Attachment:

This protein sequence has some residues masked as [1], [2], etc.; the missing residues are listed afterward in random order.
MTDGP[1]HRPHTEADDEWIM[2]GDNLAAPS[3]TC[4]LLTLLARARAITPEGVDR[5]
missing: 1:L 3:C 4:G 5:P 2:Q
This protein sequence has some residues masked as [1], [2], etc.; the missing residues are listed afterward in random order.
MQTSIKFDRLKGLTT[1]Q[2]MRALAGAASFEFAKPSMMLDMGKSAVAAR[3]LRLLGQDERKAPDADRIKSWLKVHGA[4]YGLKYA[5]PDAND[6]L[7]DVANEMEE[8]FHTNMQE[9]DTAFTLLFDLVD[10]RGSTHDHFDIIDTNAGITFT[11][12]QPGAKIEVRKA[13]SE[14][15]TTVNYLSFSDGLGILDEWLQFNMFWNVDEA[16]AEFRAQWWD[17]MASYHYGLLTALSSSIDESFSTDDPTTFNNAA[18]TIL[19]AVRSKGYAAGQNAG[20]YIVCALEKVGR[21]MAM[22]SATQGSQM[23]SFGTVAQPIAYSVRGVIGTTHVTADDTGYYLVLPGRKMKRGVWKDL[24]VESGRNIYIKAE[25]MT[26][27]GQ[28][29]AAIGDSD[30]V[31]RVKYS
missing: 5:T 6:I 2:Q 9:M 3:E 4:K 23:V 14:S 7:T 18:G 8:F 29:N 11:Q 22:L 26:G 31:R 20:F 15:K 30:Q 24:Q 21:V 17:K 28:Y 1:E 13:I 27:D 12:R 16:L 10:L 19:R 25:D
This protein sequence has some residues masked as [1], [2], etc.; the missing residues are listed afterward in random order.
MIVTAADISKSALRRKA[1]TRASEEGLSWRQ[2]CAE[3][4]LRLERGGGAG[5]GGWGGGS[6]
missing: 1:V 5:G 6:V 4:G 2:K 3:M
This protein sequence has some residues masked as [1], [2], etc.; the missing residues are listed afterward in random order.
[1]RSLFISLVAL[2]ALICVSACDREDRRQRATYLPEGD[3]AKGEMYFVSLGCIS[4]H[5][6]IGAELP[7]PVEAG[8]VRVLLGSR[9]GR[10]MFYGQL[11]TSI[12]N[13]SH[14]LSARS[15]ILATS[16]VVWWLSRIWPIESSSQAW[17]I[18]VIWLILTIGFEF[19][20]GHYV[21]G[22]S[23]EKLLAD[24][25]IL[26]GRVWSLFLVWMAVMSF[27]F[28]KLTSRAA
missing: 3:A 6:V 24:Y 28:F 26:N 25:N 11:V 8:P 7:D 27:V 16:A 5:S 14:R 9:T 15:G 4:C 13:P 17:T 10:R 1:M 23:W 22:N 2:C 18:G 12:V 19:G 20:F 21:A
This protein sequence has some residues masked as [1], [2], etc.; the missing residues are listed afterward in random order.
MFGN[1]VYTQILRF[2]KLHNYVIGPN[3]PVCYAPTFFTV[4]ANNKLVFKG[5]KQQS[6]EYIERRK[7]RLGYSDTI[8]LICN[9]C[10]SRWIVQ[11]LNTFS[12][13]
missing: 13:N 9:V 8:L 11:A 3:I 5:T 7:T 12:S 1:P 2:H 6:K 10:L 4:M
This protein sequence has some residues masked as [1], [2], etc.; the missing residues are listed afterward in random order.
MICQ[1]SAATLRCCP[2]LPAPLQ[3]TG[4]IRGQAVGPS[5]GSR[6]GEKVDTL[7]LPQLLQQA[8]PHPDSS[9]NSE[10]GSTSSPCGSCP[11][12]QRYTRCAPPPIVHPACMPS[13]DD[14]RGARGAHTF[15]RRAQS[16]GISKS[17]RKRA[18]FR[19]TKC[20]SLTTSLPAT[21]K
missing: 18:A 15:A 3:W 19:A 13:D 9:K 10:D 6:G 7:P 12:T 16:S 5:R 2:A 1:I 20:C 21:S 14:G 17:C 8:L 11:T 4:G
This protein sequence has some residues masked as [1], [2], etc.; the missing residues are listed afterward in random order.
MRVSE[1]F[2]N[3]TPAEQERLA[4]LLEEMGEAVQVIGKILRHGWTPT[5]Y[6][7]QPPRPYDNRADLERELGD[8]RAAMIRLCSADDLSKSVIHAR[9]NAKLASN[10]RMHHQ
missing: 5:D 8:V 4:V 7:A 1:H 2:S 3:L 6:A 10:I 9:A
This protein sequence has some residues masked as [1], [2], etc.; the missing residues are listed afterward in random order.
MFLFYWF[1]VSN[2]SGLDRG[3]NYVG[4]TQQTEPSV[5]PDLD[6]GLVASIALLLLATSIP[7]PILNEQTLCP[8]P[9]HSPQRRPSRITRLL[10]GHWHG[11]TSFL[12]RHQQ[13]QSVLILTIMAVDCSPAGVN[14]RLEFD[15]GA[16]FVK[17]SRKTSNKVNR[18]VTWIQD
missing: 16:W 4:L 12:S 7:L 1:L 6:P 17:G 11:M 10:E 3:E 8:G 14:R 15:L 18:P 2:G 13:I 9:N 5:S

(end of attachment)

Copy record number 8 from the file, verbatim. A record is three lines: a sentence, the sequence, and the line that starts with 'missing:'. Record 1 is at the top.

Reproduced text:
This protein sequence has some residues masked as [1], [2], etc.; the missing residues are listed afterward in random order.
MFLFYWF[1]VSN[2]SGLDRG[3]NYVG[4]TQQTEPSV[5]PDLD[6]GLVASIALLLLATSIP[7]PILNEQTLCP[8]P[9]HSPQRRPSRITRLL[10]GHWHG[11]TSFL[12]RHQQ[13]QSVLILTIMAVDCSPAGVN[14]RLEFD[15]GA[16]FVK[17]SRKTSNKVNR[18]VTWIQD
missing: 16:W 4:L 12:S 7:L 1:L 6:P 17:G 11:M 10:E 3:E 8:G 14:R 15:L 18:P 2:G 13:I 9:N 5:S